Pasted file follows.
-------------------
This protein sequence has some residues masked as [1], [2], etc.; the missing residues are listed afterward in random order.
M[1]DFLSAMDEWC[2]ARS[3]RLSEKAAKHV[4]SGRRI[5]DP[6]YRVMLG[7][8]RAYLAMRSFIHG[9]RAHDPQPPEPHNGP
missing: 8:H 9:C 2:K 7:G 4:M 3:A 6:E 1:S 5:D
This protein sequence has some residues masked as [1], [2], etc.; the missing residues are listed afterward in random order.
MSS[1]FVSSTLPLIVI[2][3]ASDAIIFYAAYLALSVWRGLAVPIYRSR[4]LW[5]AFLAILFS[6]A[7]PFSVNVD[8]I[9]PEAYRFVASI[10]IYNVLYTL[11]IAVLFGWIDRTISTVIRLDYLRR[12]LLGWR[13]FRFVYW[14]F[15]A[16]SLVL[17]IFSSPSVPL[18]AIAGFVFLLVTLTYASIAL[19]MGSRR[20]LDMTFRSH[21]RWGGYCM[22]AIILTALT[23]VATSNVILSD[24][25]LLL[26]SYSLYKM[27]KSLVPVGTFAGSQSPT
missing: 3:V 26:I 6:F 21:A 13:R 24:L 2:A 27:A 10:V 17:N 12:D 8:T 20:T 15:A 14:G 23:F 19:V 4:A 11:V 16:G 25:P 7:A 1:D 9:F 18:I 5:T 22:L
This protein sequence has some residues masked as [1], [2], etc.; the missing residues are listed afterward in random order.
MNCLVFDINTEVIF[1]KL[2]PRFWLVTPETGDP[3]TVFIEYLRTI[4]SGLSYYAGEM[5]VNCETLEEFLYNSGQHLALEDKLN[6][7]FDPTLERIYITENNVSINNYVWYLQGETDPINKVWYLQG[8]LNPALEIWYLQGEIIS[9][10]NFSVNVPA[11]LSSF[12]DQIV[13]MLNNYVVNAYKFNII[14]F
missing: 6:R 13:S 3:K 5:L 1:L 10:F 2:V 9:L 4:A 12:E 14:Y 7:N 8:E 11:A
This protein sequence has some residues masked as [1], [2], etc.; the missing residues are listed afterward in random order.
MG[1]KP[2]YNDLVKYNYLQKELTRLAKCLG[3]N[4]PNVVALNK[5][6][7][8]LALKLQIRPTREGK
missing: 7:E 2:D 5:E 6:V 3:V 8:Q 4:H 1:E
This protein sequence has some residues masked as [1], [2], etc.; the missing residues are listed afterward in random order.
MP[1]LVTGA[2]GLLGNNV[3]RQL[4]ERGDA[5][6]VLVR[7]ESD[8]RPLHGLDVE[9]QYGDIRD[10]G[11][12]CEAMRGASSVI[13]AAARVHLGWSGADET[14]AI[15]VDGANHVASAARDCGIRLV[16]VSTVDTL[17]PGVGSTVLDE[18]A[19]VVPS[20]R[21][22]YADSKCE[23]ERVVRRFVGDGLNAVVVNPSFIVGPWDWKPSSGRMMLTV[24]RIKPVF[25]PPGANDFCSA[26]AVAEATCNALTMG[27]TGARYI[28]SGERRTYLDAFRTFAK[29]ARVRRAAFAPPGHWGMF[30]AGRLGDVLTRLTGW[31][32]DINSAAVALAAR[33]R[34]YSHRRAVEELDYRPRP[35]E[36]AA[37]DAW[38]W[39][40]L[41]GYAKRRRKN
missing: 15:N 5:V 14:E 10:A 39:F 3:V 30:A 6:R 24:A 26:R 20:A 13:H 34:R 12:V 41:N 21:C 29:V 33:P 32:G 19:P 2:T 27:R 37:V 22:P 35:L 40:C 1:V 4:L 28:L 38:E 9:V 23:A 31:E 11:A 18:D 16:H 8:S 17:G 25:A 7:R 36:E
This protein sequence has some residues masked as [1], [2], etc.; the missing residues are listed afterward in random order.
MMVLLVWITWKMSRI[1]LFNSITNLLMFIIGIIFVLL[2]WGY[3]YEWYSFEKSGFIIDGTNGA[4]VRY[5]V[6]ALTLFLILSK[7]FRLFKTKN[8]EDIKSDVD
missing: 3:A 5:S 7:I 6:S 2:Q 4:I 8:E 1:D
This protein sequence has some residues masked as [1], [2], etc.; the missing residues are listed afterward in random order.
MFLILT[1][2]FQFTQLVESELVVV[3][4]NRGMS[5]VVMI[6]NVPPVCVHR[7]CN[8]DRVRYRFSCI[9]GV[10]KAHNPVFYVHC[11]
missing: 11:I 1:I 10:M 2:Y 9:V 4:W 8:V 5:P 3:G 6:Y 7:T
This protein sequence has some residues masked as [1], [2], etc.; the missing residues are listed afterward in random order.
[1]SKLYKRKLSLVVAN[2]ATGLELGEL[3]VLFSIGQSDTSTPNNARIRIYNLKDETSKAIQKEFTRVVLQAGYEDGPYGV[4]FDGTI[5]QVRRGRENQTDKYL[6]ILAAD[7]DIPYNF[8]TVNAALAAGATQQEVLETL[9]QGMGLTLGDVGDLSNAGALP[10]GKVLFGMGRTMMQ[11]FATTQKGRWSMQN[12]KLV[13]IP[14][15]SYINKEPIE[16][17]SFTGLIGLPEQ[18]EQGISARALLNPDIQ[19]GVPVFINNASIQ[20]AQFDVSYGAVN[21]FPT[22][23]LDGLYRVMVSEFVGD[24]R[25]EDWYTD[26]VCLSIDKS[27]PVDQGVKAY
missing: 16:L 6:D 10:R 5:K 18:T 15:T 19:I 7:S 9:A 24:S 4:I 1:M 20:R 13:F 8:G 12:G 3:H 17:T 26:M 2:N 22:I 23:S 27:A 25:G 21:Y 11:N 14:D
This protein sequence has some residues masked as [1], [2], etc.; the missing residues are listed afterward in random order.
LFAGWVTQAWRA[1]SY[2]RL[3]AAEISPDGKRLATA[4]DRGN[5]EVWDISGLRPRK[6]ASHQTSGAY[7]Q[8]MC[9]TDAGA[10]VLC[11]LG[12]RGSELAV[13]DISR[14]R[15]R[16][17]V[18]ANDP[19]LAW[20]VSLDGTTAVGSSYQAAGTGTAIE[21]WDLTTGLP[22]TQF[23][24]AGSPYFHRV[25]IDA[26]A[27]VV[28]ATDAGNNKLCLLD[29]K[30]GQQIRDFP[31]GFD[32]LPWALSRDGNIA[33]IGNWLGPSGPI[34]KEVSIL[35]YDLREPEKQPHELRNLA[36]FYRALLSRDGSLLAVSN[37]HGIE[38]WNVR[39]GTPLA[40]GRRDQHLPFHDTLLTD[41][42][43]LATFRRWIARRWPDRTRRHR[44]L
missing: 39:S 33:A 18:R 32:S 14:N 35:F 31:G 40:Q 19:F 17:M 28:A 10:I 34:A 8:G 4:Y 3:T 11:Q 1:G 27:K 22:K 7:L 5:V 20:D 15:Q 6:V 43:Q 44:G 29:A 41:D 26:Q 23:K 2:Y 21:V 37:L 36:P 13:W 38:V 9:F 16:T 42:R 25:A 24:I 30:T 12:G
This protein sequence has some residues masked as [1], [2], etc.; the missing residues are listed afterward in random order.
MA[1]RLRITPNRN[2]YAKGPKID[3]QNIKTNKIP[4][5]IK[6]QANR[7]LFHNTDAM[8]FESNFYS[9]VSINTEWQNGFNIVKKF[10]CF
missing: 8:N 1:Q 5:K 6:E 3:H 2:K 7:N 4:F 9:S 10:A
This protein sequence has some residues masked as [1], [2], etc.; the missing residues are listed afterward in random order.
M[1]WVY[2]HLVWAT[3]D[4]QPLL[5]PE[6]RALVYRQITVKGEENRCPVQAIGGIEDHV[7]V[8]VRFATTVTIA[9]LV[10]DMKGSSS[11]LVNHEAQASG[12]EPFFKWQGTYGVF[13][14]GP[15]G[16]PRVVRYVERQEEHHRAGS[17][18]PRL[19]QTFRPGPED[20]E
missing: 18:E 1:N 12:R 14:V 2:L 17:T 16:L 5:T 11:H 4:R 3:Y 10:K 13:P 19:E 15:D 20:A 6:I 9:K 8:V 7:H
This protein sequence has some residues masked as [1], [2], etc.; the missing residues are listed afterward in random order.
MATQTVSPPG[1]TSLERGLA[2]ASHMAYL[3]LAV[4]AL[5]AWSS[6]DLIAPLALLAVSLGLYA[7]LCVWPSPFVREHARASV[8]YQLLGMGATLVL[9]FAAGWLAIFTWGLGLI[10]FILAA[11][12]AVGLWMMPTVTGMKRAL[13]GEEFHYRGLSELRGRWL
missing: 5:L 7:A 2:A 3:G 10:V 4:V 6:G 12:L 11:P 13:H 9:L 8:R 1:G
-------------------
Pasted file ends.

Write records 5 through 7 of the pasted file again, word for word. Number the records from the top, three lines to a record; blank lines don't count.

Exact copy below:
This protein sequence has some residues masked as [1], [2], etc.; the missing residues are listed afterward in random order.
MP[1]LVTGA[2]GLLGNNV[3]RQL[4]ERGDA[5][6]VLVR[7]ESD[8]RPLHGLDVE[9]QYGDIRD[10]G[11][12]CEAMRGASSVI[13]AAARVHLGWSGADET[14]AI[15]VDGANHVASAARDCGIRLV[16]VSTVDTL[17]PGVGSTVLDE[18]A[19]VVPS[20]R[21][22]YADSKCE[23]ERVVRRFVGDGLNAVVVNPSFIVGPWDWKPSSGRMMLTV[24]RIKPVF[25]PPGANDFCSA[26]AVAEATCNALTMG[27]TGARYI[28]SGERRTYLDAFRTFAK[29]ARVRRAAFAPPGHWGMF[30]AGRLGDVLTRLTGW[31][32]DINSAAVALAAR[33]R[34]YSHRRAVEELDYRPRP[35]E[36]AA[37]DAW[38]W[39][40]L[41]GYAKRRRKN
missing: 15:N 5:V 14:E 10:A 39:F 3:V 30:A 6:R 24:A 26:R 20:A 13:H 34:R 12:V 41:N 21:C 29:V 33:P 32:G 19:P 2:T 27:R 37:V 22:P 35:L 40:C 1:V 4:L 28:L 38:E 9:V 23:A 31:E 11:A 18:D 16:H 8:S 17:G 25:A 7:R 36:E
This protein sequence has some residues masked as [1], [2], etc.; the missing residues are listed afterward in random order.
MMVLLVWITWKMSRI[1]LFNSITNLLMFIIGIIFVLL[2]WGY[3]YEWYSFEKSGFIIDGTNGA[4]VRY[5]V[6]ALTLFLILSK[7]FRLFKTKN[8]EDIKSDVD
missing: 3:A 5:S 7:I 6:S 2:Q 4:I 8:E 1:D
This protein sequence has some residues masked as [1], [2], etc.; the missing residues are listed afterward in random order.
MFLILT[1][2]FQFTQLVESELVVV[3][4]NRGMS[5]VVMI[6]NVPPVCVHR[7]CN[8]DRVRYRFSCI[9]GV[10]KAHNPVFYVHC[11]
missing: 11:I 1:I 10:M 2:Y 9:V 4:W 8:V 5:P 3:G 6:Y 7:T